Liberalism

(redirected from History of liberalism)
Also found in: Dictionary, Thesaurus, Legal, Encyclopedia.

Liberalism

The philosophy that one ought to be able to do what one would like provided it does not hurt another person. It was conceived in the 19th century primarily as an economic and social philosophy espousing religious liberty, the free market, and capitalism. In the 20th century, it became associated with the left, especially in the United States, due to a concern for social justice. As a result, a liberal tends to favor regulation of private enterprise. However, adherents to what is sometimes called "19th-century liberalism" or "European liberalism" are presumably more amenable to the free market.
References in periodicals archive ?
When it comes to foreign policy, Lakoff shows not only a misunderstanding of America, but also of the history of liberalism and the Democratic Party today.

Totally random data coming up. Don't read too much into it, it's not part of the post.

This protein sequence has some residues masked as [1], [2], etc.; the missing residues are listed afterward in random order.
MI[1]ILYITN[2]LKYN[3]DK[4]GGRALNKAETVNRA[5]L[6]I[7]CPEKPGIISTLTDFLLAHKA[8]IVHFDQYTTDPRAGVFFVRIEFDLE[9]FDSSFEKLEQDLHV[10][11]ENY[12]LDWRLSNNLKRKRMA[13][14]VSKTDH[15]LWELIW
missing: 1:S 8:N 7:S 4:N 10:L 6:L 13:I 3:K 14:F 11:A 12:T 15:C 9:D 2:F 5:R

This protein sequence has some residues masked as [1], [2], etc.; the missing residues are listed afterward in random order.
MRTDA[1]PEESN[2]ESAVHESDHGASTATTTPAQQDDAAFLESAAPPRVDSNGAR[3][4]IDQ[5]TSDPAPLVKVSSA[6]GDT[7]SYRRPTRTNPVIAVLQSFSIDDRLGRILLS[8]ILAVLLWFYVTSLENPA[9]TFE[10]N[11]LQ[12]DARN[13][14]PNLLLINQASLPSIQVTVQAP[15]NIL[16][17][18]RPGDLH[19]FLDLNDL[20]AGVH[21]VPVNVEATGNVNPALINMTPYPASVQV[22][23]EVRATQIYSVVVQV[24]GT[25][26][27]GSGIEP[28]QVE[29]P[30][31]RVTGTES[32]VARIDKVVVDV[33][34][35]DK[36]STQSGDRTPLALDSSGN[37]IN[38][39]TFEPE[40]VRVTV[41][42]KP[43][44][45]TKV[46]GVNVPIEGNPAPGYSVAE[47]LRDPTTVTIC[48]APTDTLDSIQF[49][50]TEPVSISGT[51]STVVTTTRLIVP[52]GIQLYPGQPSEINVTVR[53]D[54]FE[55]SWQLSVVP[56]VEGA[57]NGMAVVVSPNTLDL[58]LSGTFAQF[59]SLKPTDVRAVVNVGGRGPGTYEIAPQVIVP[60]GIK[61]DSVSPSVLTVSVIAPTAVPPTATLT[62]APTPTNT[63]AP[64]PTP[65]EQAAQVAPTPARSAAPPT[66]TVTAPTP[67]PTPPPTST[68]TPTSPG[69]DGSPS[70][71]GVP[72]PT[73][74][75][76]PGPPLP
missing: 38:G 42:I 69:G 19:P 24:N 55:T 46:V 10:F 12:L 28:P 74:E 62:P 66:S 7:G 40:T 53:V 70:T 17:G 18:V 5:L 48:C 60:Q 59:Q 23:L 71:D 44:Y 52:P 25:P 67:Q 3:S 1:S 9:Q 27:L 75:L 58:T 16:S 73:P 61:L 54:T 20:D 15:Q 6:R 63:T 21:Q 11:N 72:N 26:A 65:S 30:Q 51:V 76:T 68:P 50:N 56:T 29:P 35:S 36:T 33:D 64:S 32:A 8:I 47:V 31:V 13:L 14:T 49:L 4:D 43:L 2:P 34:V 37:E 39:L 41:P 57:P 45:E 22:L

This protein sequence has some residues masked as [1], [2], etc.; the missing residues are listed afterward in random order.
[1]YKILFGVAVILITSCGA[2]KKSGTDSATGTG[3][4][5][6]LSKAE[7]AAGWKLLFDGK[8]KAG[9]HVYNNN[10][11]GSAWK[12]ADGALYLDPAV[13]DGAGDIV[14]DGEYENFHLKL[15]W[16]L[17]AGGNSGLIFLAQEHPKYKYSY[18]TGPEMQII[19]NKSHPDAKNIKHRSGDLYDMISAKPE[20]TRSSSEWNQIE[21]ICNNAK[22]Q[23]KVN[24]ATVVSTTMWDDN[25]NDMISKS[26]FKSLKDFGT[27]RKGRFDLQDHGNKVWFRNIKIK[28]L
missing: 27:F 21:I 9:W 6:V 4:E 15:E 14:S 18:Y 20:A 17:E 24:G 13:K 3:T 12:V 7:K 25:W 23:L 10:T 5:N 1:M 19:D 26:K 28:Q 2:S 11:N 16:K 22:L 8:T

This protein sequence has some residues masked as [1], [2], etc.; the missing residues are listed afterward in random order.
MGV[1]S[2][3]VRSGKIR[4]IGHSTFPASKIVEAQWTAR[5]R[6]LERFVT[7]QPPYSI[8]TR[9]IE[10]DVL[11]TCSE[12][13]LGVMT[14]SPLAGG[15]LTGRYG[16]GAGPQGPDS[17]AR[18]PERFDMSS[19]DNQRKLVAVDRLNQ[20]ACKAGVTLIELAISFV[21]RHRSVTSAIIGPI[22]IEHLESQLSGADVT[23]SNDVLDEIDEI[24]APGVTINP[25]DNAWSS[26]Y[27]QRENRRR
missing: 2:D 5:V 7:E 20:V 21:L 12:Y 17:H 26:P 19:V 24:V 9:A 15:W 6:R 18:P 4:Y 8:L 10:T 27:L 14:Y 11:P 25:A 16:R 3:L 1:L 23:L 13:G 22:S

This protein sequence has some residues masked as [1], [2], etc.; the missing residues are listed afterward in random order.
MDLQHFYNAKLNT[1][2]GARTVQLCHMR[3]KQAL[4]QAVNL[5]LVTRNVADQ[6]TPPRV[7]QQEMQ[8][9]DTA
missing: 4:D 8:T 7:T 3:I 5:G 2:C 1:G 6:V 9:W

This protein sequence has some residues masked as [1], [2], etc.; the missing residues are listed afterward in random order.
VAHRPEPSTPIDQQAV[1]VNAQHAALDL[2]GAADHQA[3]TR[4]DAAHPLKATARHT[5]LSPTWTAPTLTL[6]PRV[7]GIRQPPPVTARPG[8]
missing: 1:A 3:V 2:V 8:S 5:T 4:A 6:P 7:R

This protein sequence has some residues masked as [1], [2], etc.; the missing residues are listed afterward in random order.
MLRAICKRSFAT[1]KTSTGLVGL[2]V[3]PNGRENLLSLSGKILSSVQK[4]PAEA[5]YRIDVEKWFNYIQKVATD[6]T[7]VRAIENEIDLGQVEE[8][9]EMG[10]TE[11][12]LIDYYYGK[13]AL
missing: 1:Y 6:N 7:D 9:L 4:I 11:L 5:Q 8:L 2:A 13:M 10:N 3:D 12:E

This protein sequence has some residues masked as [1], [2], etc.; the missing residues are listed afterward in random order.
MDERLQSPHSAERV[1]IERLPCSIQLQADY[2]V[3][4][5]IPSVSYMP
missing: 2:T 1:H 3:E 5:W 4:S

Scholarship on the history of liberalism is thriving, especially inquiries into the theoretical foundations of the modern liberal order.
One of his major claims in this work is that the history of liberalism and that of the city are one and the same because the city, as a space of self-determined--and self-limited--flows, was both the precondition for the constitution of liberal subjectivity and its most characteristic expression.
Making sense of the history of liberalism has become as much a part of liberal thought as the more substantive analyses of power and institutions with which it traditionally has been occupied.
So it seemed to me that a radicalism, a materialism, a Marxism, that was elaborated on a weak and polemical reading of the complex and rich history of liberalism was not a radicalism worth having much truck with.
In An Intellectual History of Liberalism (1994), Manent emphasizes the fact that the "theological-political problem" in Europe did not arise in a homogeneous city-state or empire but rather out of the tension between universal Christian churches and particular absolutist monarchies.
Following in the footsteps of Robert Wiebe, Ellis Hawley, and Louis Galambos, Stone traces the history of liberalism through the New Deal.